Natural colors such as greens, whites, and silvers will often produce the most, and you can focus your efforts around the submerged trees and rock faces that crappie prefer to live around in this lake. 

Bartlett Lake

Bartlett Lake is well known for its wide range of water levels. While every desert lake in Arizona will have big variations in its water levels throughout the year, Bartlett tends to be the worst.

But, when water levels are good, the crappie fishing is usually on fire. 

A manmade reservoir on the Verde River, this lake is a little over 2,000 acres big and stretches 12 miles from end to end.

Many projects are done every year submerging Christmas trees and other structures in this lake to provide adequate fish habitat for the bass and crappie. These are great areas to target when just starting out. 

For those with a boat, there are no better launches than the Bartlett Lake Marina. Many crappie frequent this area, and it can also be a great area to launch and fish from a kayak.

Crappie will be anywhere from 10 to 15 feet deep, allowing anglers to be very effective from a kayak or from the shore. 

Water clarity tends to be murkier in this lake, so grubs and crankbaits in bright and flashy colors will be your best bet.

Don’t be afraid of using larger sizes as well, as these will attract more attention and crappie have big appetites during the spring and summer! 

San Carlos Lake

San Carlos Lake is the hidden gem of crappie lakes in the state of Arizona and does not ever get the recognition that it deserves.

Found on the San Carlos Apache Indian Reservation, you will need a permit to fish here but it is well worth the small fee. 

Like Bartlett Lake, water levels on San Carlos Lake widely fluctuate from year to year. If water levels stay consistent, the crappie fishing here is the best in the state during the spring.

This lake also holds the state record for the largest black crappie and is one of the few areas in the state that also holds white crappie.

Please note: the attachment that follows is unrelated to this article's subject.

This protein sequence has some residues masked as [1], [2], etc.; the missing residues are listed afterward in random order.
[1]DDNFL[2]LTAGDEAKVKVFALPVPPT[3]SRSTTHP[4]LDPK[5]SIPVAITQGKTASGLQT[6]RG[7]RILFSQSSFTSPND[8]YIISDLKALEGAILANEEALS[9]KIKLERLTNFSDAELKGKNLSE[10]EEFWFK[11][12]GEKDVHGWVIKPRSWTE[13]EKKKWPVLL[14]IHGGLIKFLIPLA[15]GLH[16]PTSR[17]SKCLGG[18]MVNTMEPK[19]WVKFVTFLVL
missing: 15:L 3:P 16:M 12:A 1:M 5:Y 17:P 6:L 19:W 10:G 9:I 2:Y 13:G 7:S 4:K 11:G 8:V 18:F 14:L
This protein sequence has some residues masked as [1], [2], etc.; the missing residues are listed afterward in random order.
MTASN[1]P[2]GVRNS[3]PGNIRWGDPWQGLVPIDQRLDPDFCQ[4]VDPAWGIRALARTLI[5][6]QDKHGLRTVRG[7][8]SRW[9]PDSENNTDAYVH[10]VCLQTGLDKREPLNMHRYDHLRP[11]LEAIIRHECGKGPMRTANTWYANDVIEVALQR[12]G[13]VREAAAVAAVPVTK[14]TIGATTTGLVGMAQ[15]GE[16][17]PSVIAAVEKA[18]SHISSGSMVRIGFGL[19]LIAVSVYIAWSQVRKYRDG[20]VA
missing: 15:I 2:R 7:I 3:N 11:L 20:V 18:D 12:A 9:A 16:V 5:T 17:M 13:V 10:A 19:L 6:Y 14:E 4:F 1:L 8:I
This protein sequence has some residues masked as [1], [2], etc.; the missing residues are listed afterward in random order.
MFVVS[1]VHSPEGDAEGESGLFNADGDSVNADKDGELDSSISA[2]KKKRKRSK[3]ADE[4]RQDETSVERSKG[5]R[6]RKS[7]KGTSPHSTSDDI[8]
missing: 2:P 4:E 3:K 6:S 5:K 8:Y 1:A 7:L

When water levels are good, this lake is one of the largest reservoirs in the state. When low, however, the lake will almost completely dry up.

When it gets to this point, fishing is usually not allowed. Bank fishing access is good around the entire lake, while boat access is very limited. 

Both grubs and small crankbaits are very effective at this lake. It is best to stick with bright and flashy colors, as the water here is usually murky and dark.

Slow fishing and bright colors will help all of the nearby crappie see and attack your lure.

Patagonia Lake

Patagonia Lake is another lake that is also a state park. This means you may have to pay a small fee to fish it, but all of the access and amenities make it well worth it.

At only 260 acres, this reservoir is a lot smaller than the others here on our list but, despite its size, it holds excellent numbers of black crappie. 

Patagonia Lake most likely doesn’t get the same publicity as larger lakes such as Roosevelt or Apache due to its size and proximity to the Mexican border.

But just a few minutes of searching around the many reeds and submerged trees should produce a limit of crappie in no time. 

Boat and shore access are very good here, and you can easily fish the entire lake using either method.

Focus your efforts at water depths of 15 to 25 feet, depending on the day’s temperatures. If you do have access to a boat, flipping a grub into the pockets of reeds can produce a bite even on a slow day. 

A large portion of this lake is a no-wake zone, making shore and kayak fishing even more enjoyable.

If you are looking for a small, quiet lake to fish for crappie while still enjoying the desert landscape and weather, then Patagonia Lake is an excellent choice!